Tectonic shift in India’s political terrain

The Aam Aadmi Party was, not too long ago, the favourite in Punjab. Arvind Kejriwal appeared something of a hero, riding in to rescue the state from a decade of misgovernance. The Congress was its nearest rival, with the Shiromani Akali Dal’s prospects as SAD as its acronym. The joker in the pack, Navjot Singh Sidhu, appeared set to lend his dynamic drollery to the AAP after having quit the BJP and his Rajya Sabha seat in a blaze of buffoonery.

The political terrain in India shifts with the rapidity of costume changes in a Bollywood item number. In eight weeks, the scenario in the election-bound states of Uttar Pradesh and Punjab has undergone a tectonic shift, with no-hopers becoming contendors and vice-versa.

The Aam Aadmi Party was, not too long ago, the favourite in Punjab. Arvind Kejriwal appeared something of a hero, riding in to rescue the state from a decade of misgovernance. The Congress was its nearest rival, with the Shiromani Akali Dal’s prospects as SAD as its acronym. The joker in the pack, Navjot Singh Sidhu, appeared set to lend his dynamic drollery to the AAP after having quit the BJP and his Rajya Sabha seat in a blaze of buffoonery.

The comic connection failed, when the AAP refused to give Sidhu & Sidhu (the husband-and-wife team of Navjot Singh and Navjot Kaur) the role they wanted, presumably that of chief minister-in-waiting. Then, they played footsie with the splinter group of the AAP led by Sucha Singh Chhotepur and with the Congress, which the power couple had described as “not a good match” just a fortnight earlier.

Captain Amarinder Singh, giving in to party vice-president Rahul Gandhi, has issued the Sidhus an open invitation, much against his own inclinations. Awaaz-e-Punjab, Sidhu’s political outfit, has yet to give awaaz to its political plans. With its credibility and goodwill ebbing, the farce force has run out of steam.

The AAP has lost ground and it looks as if the contest will be, as usual, between the white turbans and the blue turbans, i.e., the Congress and the Akalis. The SAD-BJP alliance, not even in contention a couple of months ago, is now hopeful of engineering a split in the anti-incumbency votes. If the dalits (comprising a whopping 32 per cent of Punjab’s population, the highest of any state) inclined towards the AAP is divided, so much the better for the Akalis. The Hindus (38 per cent) will in any case waver between the Congress and BJP.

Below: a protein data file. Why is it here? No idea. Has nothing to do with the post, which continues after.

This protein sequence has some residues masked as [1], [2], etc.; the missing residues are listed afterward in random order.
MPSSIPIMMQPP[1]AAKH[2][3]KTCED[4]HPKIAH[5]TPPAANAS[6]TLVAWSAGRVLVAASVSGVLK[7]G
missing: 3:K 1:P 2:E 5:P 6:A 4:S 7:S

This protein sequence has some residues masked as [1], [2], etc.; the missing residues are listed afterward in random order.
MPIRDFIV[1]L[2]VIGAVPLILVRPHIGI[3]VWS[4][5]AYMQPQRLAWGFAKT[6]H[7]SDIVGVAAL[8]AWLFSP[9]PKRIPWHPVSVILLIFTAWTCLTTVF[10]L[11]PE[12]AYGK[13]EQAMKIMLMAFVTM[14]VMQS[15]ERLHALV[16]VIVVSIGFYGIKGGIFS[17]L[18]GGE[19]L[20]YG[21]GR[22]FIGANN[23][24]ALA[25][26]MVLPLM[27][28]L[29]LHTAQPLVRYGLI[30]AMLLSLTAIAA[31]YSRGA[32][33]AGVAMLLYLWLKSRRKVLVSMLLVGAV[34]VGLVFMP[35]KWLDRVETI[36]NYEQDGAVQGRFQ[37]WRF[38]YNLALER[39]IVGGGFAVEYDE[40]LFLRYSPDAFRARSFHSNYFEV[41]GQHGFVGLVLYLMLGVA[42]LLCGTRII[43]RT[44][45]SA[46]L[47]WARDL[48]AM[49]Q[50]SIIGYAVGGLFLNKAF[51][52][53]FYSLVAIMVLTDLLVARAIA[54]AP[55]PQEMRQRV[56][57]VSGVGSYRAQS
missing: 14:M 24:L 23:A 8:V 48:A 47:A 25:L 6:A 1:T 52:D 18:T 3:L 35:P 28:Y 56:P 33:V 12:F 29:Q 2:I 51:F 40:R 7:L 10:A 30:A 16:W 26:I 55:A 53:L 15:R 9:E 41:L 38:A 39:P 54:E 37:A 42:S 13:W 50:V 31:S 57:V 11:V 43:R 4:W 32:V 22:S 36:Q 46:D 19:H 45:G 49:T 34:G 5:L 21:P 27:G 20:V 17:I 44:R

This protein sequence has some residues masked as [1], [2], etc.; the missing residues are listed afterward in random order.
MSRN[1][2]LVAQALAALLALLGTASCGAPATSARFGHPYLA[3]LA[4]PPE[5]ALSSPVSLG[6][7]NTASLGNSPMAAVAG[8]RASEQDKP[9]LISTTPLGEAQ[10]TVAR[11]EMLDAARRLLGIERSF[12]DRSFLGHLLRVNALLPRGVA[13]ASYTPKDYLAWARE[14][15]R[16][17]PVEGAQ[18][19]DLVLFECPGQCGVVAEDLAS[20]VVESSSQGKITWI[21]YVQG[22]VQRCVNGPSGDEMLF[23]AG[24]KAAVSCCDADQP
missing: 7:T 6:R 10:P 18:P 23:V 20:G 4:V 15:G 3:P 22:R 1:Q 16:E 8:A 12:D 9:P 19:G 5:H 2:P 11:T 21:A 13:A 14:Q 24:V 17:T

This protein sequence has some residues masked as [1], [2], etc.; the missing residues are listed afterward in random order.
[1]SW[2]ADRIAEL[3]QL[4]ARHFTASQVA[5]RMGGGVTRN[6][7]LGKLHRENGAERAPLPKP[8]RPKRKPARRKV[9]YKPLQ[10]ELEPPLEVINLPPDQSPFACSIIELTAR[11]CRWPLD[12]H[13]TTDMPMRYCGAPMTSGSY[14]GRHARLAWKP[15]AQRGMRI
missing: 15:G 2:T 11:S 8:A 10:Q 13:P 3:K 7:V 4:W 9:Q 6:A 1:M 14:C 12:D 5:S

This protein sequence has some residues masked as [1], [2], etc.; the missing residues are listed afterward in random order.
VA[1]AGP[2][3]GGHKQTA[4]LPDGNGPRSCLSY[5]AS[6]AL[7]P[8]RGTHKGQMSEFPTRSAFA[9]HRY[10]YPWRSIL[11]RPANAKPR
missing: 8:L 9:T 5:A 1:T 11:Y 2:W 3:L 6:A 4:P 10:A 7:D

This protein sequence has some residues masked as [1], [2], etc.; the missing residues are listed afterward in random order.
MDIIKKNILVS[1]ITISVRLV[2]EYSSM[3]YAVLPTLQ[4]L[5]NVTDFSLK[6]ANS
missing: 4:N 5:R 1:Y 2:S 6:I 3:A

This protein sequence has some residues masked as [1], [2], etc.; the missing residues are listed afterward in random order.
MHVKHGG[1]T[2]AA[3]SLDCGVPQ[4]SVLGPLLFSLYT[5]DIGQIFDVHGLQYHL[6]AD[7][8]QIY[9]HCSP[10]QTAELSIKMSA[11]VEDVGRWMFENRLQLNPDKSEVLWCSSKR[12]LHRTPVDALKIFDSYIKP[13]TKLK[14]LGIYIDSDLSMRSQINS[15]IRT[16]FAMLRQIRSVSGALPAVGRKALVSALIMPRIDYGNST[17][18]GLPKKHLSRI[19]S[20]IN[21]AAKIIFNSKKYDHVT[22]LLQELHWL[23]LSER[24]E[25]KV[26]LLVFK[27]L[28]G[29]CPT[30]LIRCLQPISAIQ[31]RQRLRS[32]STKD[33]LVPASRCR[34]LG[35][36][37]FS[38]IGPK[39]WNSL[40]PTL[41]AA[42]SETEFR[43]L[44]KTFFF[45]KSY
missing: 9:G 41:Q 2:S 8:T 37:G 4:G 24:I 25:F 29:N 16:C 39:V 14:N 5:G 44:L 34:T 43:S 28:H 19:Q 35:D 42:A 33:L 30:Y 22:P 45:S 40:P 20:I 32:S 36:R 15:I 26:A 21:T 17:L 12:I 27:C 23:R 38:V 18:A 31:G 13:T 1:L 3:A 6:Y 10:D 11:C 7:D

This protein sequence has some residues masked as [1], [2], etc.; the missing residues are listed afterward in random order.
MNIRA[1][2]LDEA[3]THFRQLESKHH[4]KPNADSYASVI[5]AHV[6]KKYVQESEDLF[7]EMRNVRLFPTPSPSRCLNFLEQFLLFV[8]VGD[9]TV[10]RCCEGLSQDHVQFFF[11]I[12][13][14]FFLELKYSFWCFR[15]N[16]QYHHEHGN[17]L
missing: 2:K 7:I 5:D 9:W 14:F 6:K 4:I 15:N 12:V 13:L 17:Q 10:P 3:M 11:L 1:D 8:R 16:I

The SAD’s election strategist par excellence, deputy chief minister Sukhbir Singh Badal, would like a weak – but not too weak – AAP. His overt strategy is likely to focus on ameliorating the public image of  his government as being economically incompetent, corrupt and negligent in addressing the drug mafia and presenting it as development-oriented. His covert strategy will probably be directed at splitting votes. So the election, which looked like a done deal for the AAP, is now wide open.

Moving further south and east, in UP the most intense Yadav war since the Mahabharata (in which post-Kurukshetra internecine strife wiped out Krishna’s clan in toto) has cemented the Bahujan Samaj Party’s advantage. The Dalit-Muslim combine envisaged by the BSP now looks like a sure thing. Mayawati appears stronger, with her solid dalit votebase augmented by the minority vote. If the Congress was hoping that an insecure Mayawati would be open to an alliance, it will now have to rethink its strategy. So should the BJP, which had declared that the Samajwadi Party was its main rival in the state.

Interestingly, both factions of the Samajwadi Party have quietly reached out to the Congress and a couple of the splinter groups in the state. There’s little doubt that public sympathy, particularly in the younger demographic, is with chief minister Akhilesh Yadav. He’s successfully projected both courage and humility in his battle against the old guard.

The subtext is that the Yadav family must unite against the trouble-making “outsider” and that his ailing/ageing father, clearly under the influence of said “outsider”, is more to be pitied than censured. Added to the mix is a step-mother (much younger than her husband the patriarch) who is believed to be very much in league with the forces of discord. The scenario strikes an emotional chord with the public at large, probably because it has a certain resonance with their own lives. Comparisons with mythological characters – the blind king Dhritarashtra (Mahabharata) and the scheming step-mother Kaikeyi (Ramayana) – are inevitable.

While the CM has said he will not jettison the khandaan and go solo, instead preferring to buzz off to vanvaas with his faithful wife at his side (Ramayana redux), that possibility cannot be ruled out (this being Kalyug, after all).  And if the charismatic Priyanka Gandhi chooses to make her presence felt across the state – well, all bets are off. Political pundits will be kept busy configuring and reconfiguring the various permutations and combinations of dalit, minority, yadav, OBC, brahmin and thakur votes.

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